The future of lithium-ion (Li-ion) batteries found in laptops, phones, hybrid cars and other applications may be taking shape at a UK startup. Nexeon Ltd. has built a plant at its headquarters in Abingdon, Oxfordshire, to produce a silicon anode it developed that significantly improves the energy density and operating life of Li-ion batteries.
A critical part of producing the silicon anodes involves transferring precise amounts of silicon powder and other ingredients from a bag dump station to a slurry tank for mixing in an aqueous solution, using a dilute-phase, Pneumati-Con® vacuum conveying system from Flexicon (Europe) Ltd.
The transfer is dust-free and safe. “Silicon powder is combustible and can be explosive under the right conditions,” says David Bent, production director at Nexeon. “Flexicon analysed the powder and developed the pneumatic system for it, including dust control and explosion protection measures.”
Bag dump station contains dust
The first step in transporting the powder is manually emptying bags of silicon powder and additives into the bag dump station mounted on a floor hopper. A bag tray support provides a work surface for the operator to stage, clean and open bags.
A dust collection system integral to the bag dump station draws airborne dust through two cartridge filters, as reverse pulse jets automatically clean the filters to and return accumulated dust to the hopper.
Pneumatic conveying system feeds weigh hopper
The powders flow from the bottom outlet of the floor hopper through a pickup adapter into the two-stage pneumatic conveying line. The first vertical section rises 90 degrees from the hopper outlet and connects to the second horizontal section, which runs from the silicon unloading area to the main processing area. The receiving hopper empties into a slurry make-up vessel.
A side channel blower downstream of the filter-receiver atop the receiving hopper provides a vacuum that pulls the material through the pneumatic line, improving dust control. The fully enclosed system transfers the silicon powder virtually dust-free. Since the system operates under vacuum, even if the integrity of the enclosed system is unintentionally compromised, the silicon powder will remain within the conveying system.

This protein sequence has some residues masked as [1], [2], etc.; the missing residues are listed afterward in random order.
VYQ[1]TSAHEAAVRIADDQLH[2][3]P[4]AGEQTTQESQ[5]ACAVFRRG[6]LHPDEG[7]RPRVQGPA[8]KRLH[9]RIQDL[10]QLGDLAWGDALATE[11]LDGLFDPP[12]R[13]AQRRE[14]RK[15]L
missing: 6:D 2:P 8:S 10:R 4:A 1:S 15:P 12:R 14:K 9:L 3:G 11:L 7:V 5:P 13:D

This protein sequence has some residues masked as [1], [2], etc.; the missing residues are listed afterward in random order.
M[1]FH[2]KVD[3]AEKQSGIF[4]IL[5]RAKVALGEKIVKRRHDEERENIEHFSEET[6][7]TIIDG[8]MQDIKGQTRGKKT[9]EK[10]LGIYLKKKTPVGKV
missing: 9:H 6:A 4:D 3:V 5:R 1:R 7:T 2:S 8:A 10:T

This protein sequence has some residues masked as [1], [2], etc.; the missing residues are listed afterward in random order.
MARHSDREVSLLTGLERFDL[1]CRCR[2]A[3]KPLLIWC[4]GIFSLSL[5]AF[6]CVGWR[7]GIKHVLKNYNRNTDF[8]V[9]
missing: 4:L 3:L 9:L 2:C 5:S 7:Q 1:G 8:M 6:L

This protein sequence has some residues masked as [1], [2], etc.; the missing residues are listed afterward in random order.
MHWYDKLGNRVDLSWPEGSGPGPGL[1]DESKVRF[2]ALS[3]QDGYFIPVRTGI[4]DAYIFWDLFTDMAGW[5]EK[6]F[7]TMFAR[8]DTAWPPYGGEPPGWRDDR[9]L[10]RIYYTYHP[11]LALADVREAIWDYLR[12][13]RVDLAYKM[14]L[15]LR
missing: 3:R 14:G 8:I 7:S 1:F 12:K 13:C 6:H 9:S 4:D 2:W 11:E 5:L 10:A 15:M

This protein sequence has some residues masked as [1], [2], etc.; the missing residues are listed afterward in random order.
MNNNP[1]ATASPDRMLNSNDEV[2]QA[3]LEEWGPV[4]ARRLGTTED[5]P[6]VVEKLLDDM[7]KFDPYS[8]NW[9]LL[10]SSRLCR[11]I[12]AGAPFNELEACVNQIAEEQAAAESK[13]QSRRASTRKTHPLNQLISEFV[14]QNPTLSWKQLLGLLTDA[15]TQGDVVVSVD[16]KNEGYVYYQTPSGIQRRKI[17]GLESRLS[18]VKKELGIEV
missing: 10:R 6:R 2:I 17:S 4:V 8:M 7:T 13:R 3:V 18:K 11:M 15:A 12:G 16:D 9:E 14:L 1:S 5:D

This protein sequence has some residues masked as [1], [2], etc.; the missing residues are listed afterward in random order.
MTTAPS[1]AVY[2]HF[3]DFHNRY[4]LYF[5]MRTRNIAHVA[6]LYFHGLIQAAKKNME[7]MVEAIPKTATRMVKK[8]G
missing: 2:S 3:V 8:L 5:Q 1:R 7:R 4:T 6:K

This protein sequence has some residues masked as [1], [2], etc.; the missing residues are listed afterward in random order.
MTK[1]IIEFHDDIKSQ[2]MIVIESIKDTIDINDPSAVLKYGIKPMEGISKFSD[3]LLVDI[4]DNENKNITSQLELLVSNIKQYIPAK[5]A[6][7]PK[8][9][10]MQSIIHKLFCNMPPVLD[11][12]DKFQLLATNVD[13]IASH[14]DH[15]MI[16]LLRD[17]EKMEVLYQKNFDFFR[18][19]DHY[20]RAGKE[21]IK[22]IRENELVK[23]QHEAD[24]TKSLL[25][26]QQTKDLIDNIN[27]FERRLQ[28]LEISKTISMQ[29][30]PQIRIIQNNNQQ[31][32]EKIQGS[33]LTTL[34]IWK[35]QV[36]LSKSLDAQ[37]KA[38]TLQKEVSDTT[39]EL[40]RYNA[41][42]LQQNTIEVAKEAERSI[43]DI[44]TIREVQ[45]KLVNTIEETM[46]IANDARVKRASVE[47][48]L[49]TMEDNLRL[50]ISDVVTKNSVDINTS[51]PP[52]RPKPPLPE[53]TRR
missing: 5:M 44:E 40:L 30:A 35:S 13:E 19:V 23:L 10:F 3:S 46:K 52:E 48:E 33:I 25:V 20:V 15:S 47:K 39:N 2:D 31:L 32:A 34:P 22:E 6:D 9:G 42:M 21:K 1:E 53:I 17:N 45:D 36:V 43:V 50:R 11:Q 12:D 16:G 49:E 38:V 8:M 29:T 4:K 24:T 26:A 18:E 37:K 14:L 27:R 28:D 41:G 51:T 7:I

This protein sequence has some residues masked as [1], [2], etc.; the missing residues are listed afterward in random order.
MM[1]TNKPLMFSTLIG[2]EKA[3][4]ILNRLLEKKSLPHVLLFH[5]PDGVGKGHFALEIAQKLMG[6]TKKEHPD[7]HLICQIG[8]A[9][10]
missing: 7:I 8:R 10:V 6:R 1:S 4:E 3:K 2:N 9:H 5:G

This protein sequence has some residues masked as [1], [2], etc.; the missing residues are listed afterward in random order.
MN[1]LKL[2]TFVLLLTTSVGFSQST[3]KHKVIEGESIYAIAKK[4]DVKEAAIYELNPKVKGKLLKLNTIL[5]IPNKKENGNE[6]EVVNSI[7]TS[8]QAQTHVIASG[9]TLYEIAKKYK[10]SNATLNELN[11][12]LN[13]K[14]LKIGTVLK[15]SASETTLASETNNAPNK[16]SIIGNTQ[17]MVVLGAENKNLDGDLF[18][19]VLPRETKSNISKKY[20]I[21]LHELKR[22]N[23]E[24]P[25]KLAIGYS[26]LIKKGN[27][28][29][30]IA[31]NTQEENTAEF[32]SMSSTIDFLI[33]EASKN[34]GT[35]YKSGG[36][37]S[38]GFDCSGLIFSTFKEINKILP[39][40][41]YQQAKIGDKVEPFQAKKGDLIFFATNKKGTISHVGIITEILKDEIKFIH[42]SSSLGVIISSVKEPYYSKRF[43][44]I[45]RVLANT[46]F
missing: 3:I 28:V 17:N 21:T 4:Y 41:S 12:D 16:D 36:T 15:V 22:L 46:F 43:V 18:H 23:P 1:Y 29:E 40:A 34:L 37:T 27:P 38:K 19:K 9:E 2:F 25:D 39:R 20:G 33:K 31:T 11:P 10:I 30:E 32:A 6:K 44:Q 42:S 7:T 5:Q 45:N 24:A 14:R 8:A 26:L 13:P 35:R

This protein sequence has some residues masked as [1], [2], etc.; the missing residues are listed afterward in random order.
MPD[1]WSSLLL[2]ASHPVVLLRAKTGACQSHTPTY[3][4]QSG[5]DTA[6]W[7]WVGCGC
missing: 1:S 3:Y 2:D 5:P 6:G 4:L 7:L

Filter receiver is isolated, safe
The filter receiver separates the silicon powder from the air stream before the powder enters the receiving hopper. Like the bag dump station, it has a reverse pulse jet system that automatically cleans the filter cartridges at timed intervals. The filter-receiver is isolated in a safe area and protected with an explosion relief panel designed to exhaust the energy associated with an explosion without causing a catastrophic failure of the filter receiver. At the bottom outlet of the receiving hopper, a pneumatically actuated slide gate valve discharges the silicon powder into the slurry tank.
One set of load cells beneath the floor hopper at the bag dump station in combination with load cells beneath the filter receiver send signals to the PLC which automate the delivery of a predetermined amount of powder to the slurry vessel.
A low level sensor near the bottom of the floor hopper signals the PLC to stop the conveyor until more material is dumped into the hopper in order to achieve the total batch weight. On the receiving hopper, a high level sensor signals the PLC to stop the conveyor if the hopper is about to overflow in case of a system malfunction.
Nexeon avoided a piecemeal approach to equipment selection and installation by relying on a complete system from Flexicon. “We are very happy with the design, construction, installation and commissioning service provided by Flexicon,” explained Mr. Bent.
Silicon Anode Substitute Boosts Li-ion Performance
Nexeon’s technology replaces conventional carbon/graphite anodes (the negative electrode terminal) in Li-ion batteries with a proprietary silicon formulation structure that increases the energy density of the cell and addresses inherent expansion issues of silicon.
The market for improved lithium ion anodes is enormous globally as they are found in consumer electronic devices such as smart phones, tablets and laptops. The largest emerging market is electric vehicles where demand is expected to triple, says David Bent, Production Director.